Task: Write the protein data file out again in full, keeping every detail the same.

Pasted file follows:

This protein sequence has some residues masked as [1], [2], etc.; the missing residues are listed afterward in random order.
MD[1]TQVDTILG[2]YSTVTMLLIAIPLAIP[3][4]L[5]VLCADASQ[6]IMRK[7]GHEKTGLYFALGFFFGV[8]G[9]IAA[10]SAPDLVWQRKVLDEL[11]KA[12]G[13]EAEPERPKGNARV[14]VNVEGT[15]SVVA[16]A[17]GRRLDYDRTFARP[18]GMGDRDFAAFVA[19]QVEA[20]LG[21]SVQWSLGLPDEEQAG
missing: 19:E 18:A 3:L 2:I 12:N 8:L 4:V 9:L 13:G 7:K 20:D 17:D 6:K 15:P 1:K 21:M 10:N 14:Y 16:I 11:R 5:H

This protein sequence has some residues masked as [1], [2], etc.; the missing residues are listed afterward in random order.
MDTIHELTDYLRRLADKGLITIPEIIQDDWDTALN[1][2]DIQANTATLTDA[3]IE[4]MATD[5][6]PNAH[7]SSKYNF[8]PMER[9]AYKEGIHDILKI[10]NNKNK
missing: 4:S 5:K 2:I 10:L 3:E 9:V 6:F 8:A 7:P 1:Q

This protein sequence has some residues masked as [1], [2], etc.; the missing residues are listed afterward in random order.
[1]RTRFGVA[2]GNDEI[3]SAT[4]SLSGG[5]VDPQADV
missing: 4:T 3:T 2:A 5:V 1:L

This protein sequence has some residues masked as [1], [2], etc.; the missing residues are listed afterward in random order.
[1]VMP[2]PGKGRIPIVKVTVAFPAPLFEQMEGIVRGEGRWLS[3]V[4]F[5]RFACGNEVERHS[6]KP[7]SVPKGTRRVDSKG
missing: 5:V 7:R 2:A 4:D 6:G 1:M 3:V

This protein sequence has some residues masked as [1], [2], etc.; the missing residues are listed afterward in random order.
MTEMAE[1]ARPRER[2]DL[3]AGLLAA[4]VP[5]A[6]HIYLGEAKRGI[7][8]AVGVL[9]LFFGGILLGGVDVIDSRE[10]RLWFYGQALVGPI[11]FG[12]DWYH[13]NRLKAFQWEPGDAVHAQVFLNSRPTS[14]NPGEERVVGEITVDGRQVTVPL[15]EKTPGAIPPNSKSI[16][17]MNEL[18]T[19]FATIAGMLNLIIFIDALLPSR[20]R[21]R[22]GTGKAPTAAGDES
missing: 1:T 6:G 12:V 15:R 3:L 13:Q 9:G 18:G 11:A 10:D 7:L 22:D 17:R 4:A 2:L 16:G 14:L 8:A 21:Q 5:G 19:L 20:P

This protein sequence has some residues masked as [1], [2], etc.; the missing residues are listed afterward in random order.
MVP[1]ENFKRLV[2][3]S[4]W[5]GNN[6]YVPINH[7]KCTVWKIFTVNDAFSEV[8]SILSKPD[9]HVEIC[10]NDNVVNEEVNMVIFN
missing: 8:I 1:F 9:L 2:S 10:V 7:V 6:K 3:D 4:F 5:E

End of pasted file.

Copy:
This protein sequence has some residues masked as [1], [2], etc.; the missing residues are listed afterward in random order.
MD[1]TQVDTILG[2]YSTVTMLLIAIPLAIP[3][4]L[5]VLCADASQ[6]IMRK[7]GHEKTGLYFALGFFFGV[8]G[9]IAA[10]SAPDLVWQRKVLDEL[11]KA[12]G[13]EAEPERPKGNARV[14]VNVEGT[15]SVVA[16]A[17]GRRLDYDRTFARP[18]GMGDRDFAAFVA[19]QVEA[20]LG[21]SVQWSLGLPDEEQAG
missing: 19:E 18:A 3:L 2:I 12:N 8:L 4:V 9:L 13:G 7:K 20:D 17:D 6:K 15:P 1:K 21:M 10:N 14:Y 16:I 11:R 5:H

This protein sequence has some residues masked as [1], [2], etc.; the missing residues are listed afterward in random order.
MDTIHELTDYLRRLADKGLITIPEIIQDDWDTALN[1][2]DIQANTATLTDA[3]IE[4]MATD[5][6]PNAH[7]SSKYNF[8]PMER[9]AYKEGIHDILKI[10]NNKNK
missing: 4:S 5:K 2:I 10:L 3:E 9:V 6:F 8:A 7:P 1:Q

This protein sequence has some residues masked as [1], [2], etc.; the missing residues are listed afterward in random order.
[1]RTRFGVA[2]GNDEI[3]SAT[4]SLSGG[5]VDPQADV
missing: 4:T 3:T 2:A 5:V 1:L

This protein sequence has some residues masked as [1], [2], etc.; the missing residues are listed afterward in random order.
[1]VMP[2]PGKGRIPIVKVTVAFPAPLFEQMEGIVRGEGRWLS[3]V[4]F[5]RFACGNEVERHS[6]KP[7]SVPKGTRRVDSKG
missing: 5:V 7:R 2:A 4:D 6:G 1:M 3:V

This protein sequence has some residues masked as [1], [2], etc.; the missing residues are listed afterward in random order.
MTEMAE[1]ARPRER[2]DL[3]AGLLAA[4]VP[5]A[6]HIYLGEAKRGI[7][8]AVGVL[9]LFFGGILLGGVDVIDSRE[10]RLWFYGQALVGPI[11]FG[12]DWYH[13]NRLKAFQWEPGDAVHAQVFLNSRPTS[14]NPGEERVVGEITVDGRQVTVPL[15]EKTPGAIPPNSKSI[16][17]MNEL[18]T[19]FATIAGMLNLIIFIDALLPSR[20]R[21]R[22]GTGKAPTAAGDES
missing: 1:T 6:G 12:V 15:R 3:L 13:Q 9:G 18:G 11:A 10:D 7:L 22:D 17:R 4:A 2:L 16:G 14:L 8:A 21:Q 5:G 19:L 20:P

This protein sequence has some residues masked as [1], [2], etc.; the missing residues are listed afterward in random order.
MVP[1]ENFKRLV[2][3]S[4]W[5]GNN[6]YVPINH[7]KCTVWKIFTVNDAFSEV[8]SILSKPD[9]HVEIC[10]NDNVVNEEVNMVIFN
missing: 8:I 1:F 9:L 2:S 10:V 7:V 6:K 3:D 4:F 5:E